Setup (All nodes unless other specified):
pip3 install -U matplotlib numpy pandas scipy jupyter ipython scikit-learn scikit-image openslide-python
- TensorFlow (only on driver):
pip3 install tensorflow-gpu(or
pip3 install tensorflowfor CPU-only)
- Keras (bleeding-edge; only on driver):
pip3 install git+https://github.com/fchollet/keras.git
Spark 2.x (ideally bleeding-edge)
Add the following to the
datafolder (same location on all nodes):
training_image_datafolder with the training slides.
testing_image_datafolder with the testing slides.
training_ground_truth.csvfile containing the tumor & molecular scores for each slide.
mitosesfolder with the following from the mitosis detection auxiliary dataset:
mitoses_test_image_datafolder with the folders of testing images
mitoses_train_image_datafolder with the folders of training images
mitoses_train_ground_truthfolder with the folders of training csv files
- MachineLearning-Keras-ResNet50.ipynb - breastcancer/ - preprocessing.py - visualization.py - ... - data/ - mitoses - mitoses_test_image_data - 01 - 01.tif - 02 - 01.tif ... - mitoses_train_ground_truth - 01 - 01.csv - 02.csv ... - 02 - 01.csv - 02.csv ... ... - mitoses_train_image_data - 01 - 01.tif - 02.tif ... - 02 - 01.tif - 02.tif ... ... - training_ground_truth.csv - training_image_data - TUPAC-TR-001.svs - TUPAC-TR-002.svs - ... - testing_image_data - TUPAC-TE-001.svs - TUPAC-TE-002.svs - ... - preprocess.py - preprocess_mitoses.py - train_mitoses.py
Adjust the Spark settings in
$SPARK_HOME/conf/spark-defaults.confusing the following examples, depending on the job being executed:
# Use most of the driver memory. spark.driver.memory 70g # Remove the max result size constraint. spark.driver.maxResultSize 0 # Increase the message size. spark.rpc.message.maxSize 128 # Extend the network timeout threshold. spark.network.timeout 1000s # Setup some extra Java options for performance. spark.driver.extraJavaOptions -server -Xmn12G spark.executor.extraJavaOptions -server -Xmn12G # Setup local directories on separate disks for intermediate read/write performance, if running # on Spark Standalone clusters. spark.local.dirs /disk2/local,/disk3/local,/disk4/local,/disk5/local,/disk6/local,/disk7/local,/disk8/local,/disk9/local,/disk10/local,/disk11/local,/disk12/local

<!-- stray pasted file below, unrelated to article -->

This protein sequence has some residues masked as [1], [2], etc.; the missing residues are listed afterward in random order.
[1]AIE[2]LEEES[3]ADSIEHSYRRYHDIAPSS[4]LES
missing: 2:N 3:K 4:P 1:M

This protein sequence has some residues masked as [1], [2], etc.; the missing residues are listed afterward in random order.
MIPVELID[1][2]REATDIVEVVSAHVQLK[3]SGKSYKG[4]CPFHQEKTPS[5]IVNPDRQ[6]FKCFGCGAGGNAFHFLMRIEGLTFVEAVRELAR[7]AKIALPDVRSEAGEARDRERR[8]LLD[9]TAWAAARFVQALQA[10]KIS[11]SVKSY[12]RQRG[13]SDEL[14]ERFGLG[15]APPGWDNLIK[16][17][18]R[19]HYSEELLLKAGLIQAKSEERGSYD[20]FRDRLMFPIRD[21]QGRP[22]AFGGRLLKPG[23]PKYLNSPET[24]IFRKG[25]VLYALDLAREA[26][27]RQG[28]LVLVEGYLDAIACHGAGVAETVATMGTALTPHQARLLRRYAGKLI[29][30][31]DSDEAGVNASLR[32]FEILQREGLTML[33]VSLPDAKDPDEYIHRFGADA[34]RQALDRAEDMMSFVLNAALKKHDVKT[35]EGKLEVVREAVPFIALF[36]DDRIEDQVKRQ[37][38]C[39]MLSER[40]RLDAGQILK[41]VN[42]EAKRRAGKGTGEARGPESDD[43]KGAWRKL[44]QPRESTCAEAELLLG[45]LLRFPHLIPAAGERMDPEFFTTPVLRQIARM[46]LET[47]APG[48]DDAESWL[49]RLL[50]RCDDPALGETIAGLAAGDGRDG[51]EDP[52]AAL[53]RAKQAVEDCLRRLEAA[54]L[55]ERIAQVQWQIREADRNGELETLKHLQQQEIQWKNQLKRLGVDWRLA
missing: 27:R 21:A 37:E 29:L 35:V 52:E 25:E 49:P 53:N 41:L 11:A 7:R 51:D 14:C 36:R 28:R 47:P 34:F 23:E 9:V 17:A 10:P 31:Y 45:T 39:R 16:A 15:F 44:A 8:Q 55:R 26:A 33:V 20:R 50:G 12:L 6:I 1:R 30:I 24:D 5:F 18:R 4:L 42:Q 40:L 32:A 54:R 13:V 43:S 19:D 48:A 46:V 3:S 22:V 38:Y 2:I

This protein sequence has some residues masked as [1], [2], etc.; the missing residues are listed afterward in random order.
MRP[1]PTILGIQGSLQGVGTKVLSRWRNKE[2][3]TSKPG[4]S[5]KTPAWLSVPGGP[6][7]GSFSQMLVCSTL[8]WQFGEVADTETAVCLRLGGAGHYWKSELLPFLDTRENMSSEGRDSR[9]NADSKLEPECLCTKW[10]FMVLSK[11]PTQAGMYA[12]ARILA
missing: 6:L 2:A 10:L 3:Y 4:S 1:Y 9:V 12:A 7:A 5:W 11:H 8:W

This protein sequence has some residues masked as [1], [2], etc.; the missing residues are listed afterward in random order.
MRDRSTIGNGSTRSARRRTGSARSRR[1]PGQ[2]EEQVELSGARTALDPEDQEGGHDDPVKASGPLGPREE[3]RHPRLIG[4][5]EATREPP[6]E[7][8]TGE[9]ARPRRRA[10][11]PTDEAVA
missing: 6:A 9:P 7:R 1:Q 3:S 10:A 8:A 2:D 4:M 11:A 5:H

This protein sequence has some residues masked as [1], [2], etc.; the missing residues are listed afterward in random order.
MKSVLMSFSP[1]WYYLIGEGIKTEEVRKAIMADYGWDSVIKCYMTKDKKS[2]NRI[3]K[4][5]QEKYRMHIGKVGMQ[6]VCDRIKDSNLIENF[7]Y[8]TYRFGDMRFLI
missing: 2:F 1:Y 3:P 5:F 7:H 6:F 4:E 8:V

# Save 1/2 executor memory for Python processes spark.executor.memory 50g
To execute the WSI preprocessing script, use
spark-submitas follows (could also use Yarn in client mode with
--master yarn --deploy-mode client):
PYSPARK_PYTHON=python3 spark-submit --master spark://MASTER_URL:7077 preprocess.py
To execute the mitoses preprocessing script, use the following:
python3 preprocess_mitoses.py --help
To execute the mitoses training script, use the following:
python3 training_mitoses.py --help
To use the Jupyter notebooks, start up Jupyter like normal with
jupyter notebookand run the desired notebook.
Create a Histopath slide “lab” to view the slides (just driver):
git clone https://github.com/openslide/openslide-python.git
- Host locally:
python3 path/to/openslide-python/examples/deepzoom/deepzoom_multiserver.py -Q 100 path/to/data/
- Host on server:
python3 path/to/openslide-python/examples/deepzoom/deepzoom_multiserver.py -Q 100 -l HOSTING_URL_HERE path/to/data/
- Open local browser to